Bladder Cancer Patient Smoking Intensity Influences Survival

Patients smoking 1 or more packs of cigarettes per day had a higher risk of death compared with those who smoked less than 1.
Patients smoking 1 or more packs of cigarettes per day had a higher risk of death compared with those who smoked less than 1.
The following article is part of conference coverage from the 2017 American Urological Association meeting in Boston. Renal and Urology News' staff will be reporting live on medical studies conducted by urologists and other specialists who are tops in their field in kidney stones, prostate cancer, kidney cancer, bladder cancer, enlarged prostate, and more. Check back for the latest news from AUA 2017. 

BOSTON—Greater smoking intensity is associated with an increased risk of death among patients with bladder cancer, investigators reported at the American Urological Association 2017 annual meeting.

In a study of 12,793, adult bladder cancer patients with documented smoking history, a team led by Mark L. Gonzalgo, MD, PhD, Professor & Vice Chairman, Department of Urology, University of Miami Miller School of Medicine, found that the median overall survival (OS) time and 5-year OS rate were 4.4 years and 46.2%, respectively, for patients who smoked less than 1 pack of cigarettes per day (PPD) compared with 4.0 years and 43.5% for those who smoked 1 or more PPD.

On multivariate analysis, patients who smoked less than 1, 1–2, and more than 2 PPD had a statistically significant 11%, 26%, and 25% higher risk of death compared with those who never smoked.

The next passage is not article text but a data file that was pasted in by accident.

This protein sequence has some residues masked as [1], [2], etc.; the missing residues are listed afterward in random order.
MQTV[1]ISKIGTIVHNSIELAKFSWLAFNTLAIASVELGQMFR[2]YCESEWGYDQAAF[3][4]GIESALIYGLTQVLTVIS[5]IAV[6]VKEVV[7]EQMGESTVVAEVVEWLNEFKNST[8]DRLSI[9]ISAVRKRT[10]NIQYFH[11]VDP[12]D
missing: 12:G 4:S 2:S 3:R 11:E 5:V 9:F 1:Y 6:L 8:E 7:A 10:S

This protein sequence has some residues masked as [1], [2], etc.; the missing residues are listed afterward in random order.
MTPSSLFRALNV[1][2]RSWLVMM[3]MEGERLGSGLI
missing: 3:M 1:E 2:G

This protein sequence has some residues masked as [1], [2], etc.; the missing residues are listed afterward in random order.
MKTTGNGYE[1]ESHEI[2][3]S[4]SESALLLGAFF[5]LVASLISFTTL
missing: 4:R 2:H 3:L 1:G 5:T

Results also showed that black smokers had a statistically significant 33% higher risk of death than white smokers.

Of the 12,793 patients, 25%, 63%, and 12% smoked less than 1, 1–2, and more than 2 PPD, respectively.

“These data highlight the importance of smoking cessation for bladder cancer patients and underscore the need for patient education regarding the dangers of smoking,” Dr. Gonzalgo told Renal & Urology News. “Smoking cessation efforts should be targeted to this population because even a small reduction in the amount of smoking may still have a potential survival benefit.”

Visit Renal and Urology News' conference section for continuous coverage from AUA 2017.

Reference

Savio LF, Koru-Sengul T, Lopategui DM, et al. Smoking intensity as a predictor of survival in bladder cancer patients: results from a population-based Florida Cancer Registry (1981-2009). [abstract]. J Urol 2017;197(4S):e35. Poster presented at the American Urological Association 2017 annual meeting in Boston on May 12, 2017. MP04-18.

You must be a registered member of Renal and Urology News to post a comment.

Sign Up for Free e-newsletters